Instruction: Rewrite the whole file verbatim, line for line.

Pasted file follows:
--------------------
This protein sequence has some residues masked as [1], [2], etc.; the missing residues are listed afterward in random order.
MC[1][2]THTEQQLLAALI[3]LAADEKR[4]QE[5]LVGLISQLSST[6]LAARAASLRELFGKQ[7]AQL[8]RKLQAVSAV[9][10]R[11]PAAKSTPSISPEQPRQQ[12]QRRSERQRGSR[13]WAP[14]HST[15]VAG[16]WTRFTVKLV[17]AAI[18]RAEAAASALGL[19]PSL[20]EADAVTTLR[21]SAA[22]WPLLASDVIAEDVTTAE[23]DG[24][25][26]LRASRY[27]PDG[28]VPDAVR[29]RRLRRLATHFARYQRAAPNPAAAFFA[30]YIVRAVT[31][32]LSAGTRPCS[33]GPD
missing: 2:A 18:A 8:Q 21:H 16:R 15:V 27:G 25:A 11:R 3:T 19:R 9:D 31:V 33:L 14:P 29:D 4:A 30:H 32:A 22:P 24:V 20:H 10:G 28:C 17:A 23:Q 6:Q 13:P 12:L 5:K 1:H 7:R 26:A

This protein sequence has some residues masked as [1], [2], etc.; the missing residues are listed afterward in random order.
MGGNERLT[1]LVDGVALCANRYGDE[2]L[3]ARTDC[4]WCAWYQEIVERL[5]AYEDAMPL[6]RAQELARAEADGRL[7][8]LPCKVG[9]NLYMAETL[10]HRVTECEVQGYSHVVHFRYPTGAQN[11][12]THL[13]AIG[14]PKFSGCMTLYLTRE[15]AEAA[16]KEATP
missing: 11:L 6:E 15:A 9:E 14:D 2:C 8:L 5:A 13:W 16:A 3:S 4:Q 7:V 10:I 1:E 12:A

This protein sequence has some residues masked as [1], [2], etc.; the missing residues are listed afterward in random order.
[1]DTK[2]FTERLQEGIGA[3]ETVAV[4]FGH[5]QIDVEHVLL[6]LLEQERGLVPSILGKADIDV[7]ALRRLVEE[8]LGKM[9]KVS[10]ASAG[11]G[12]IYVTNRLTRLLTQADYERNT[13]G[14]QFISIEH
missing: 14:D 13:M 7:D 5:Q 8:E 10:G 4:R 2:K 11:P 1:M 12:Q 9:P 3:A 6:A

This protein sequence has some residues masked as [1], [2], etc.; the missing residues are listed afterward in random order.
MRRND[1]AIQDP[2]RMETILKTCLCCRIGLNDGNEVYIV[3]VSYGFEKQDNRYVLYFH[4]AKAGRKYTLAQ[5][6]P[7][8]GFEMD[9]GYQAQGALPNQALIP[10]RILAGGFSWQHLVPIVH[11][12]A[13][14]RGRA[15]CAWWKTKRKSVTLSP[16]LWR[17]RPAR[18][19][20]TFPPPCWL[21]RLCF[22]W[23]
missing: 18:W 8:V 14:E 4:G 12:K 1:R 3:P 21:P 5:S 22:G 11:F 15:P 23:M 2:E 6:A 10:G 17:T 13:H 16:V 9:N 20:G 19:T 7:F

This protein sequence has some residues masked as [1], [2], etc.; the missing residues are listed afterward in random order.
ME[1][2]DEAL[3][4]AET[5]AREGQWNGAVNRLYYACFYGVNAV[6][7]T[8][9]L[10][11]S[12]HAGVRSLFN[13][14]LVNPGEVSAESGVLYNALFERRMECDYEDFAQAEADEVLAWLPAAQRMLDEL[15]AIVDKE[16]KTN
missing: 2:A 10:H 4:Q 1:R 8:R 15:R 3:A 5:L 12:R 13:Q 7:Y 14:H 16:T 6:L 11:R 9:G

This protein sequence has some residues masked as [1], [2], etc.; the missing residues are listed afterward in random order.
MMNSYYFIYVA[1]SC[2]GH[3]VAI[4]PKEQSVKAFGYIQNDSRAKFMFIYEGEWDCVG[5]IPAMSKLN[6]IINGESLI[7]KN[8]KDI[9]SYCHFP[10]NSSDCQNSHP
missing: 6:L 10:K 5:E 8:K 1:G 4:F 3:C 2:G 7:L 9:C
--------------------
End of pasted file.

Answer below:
This protein sequence has some residues masked as [1], [2], etc.; the missing residues are listed afterward in random order.
MC[1][2]THTEQQLLAALI[3]LAADEKR[4]QE[5]LVGLISQLSST[6]LAARAASLRELFGKQ[7]AQL[8]RKLQAVSAV[9][10]R[11]PAAKSTPSISPEQPRQQ[12]QRRSERQRGSR[13]WAP[14]HST[15]VAG[16]WTRFTVKLV[17]AAI[18]RAEAAASALGL[19]PSL[20]EADAVTTLR[21]SAA[22]WPLLASDVIAEDVTTAE[23]DG[24][25][26]LRASRY[27]PDG[28]VPDAVR[29]RRLRRLATHFARYQRAAPNPAAAFFA[30]YIVRAVT[31][32]LSAGTRPCS[33]GPD
missing: 2:A 18:A 8:Q 21:H 16:R 15:V 27:G 25:A 11:R 3:T 19:R 9:D 31:V 33:L 14:P 29:D 4:A 30:H 32:A 22:P 24:V 20:H 10:G 28:C 17:A 23:Q 6:Q 13:P 12:L 5:K 1:H 7:R 26:A

This protein sequence has some residues masked as [1], [2], etc.; the missing residues are listed afterward in random order.
MGGNERLT[1]LVDGVALCANRYGDE[2]L[3]ARTDC[4]WCAWYQEIVERL[5]AYEDAMPL[6]RAQELARAEADGRL[7][8]LPCKVG[9]NLYMAETL[10]HRVTECEVQGYSHVVHFRYPTGAQN[11][12]THL[13]AIG[14]PKFSGCMTLYLTRE[15]AEAA[16]KEATP
missing: 11:L 6:E 15:A 9:E 14:D 2:C 8:L 5:A 13:W 16:A 3:S 4:Q 7:V 10:I 1:E 12:A

This protein sequence has some residues masked as [1], [2], etc.; the missing residues are listed afterward in random order.
[1]DTK[2]FTERLQEGIGA[3]ETVAV[4]FGH[5]QIDVEHVLL[6]LLEQERGLVPSILGKADIDV[7]ALRRLVEE[8]LGKM[9]KVS[10]ASAG[11]G[12]IYVTNRLTRLLTQADYERNT[13]G[14]QFISIEH
missing: 14:D 13:M 7:D 5:Q 8:E 10:G 4:R 2:K 11:P 1:M 12:Q 9:P 3:A 6:A

This protein sequence has some residues masked as [1], [2], etc.; the missing residues are listed afterward in random order.
MRRND[1]AIQDP[2]RMETILKTCLCCRIGLNDGNEVYIV[3]VSYGFEKQDNRYVLYFH[4]AKAGRKYTLAQ[5][6]P[7][8]GFEMD[9]GYQAQGALPNQALIP[10]RILAGGFSWQHLVPIVH[11][12]A[13][14]RGRA[15]CAWWKTKRKSVTLSP[16]LWR[17]RPAR[18][19][20]TFPPPCWL[21]RLCF[22]W[23]
missing: 18:W 8:V 14:E 4:G 12:K 1:R 3:P 21:P 5:S 22:G 11:F 15:P 23:M 2:E 6:A 10:G 17:T 13:H 16:V 9:N 20:G 19:T 7:F

This protein sequence has some residues masked as [1], [2], etc.; the missing residues are listed afterward in random order.
ME[1][2]DEAL[3][4]AET[5]AREGQWNGAVNRLYYACFYGVNAV[6][7]T[8][9]L[10][11]S[12]HAGVRSLFN[13][14]LVNPGEVSAESGVLYNALFERRMECDYEDFAQAEADEVLAWLPAAQRMLDEL[15]AIVDKE[16]KTN
missing: 2:A 10:H 4:Q 1:R 8:R 15:R 3:A 5:L 12:R 13:Q 7:Y 14:H 16:T 6:L 11:R 9:G

This protein sequence has some residues masked as [1], [2], etc.; the missing residues are listed afterward in random order.
MMNSYYFIYVA[1]SC[2]GH[3]VAI[4]PKEQSVKAFGYIQNDSRAKFMFIYEGEWDCVG[5]IPAMSKLN[6]IINGESLI[7]KN[8]KDI[9]SYCHFP[10]NSSDCQNSHP
missing: 6:L 10:K 5:E 8:K 1:G 4:F 3:C 2:G 7:L 9:C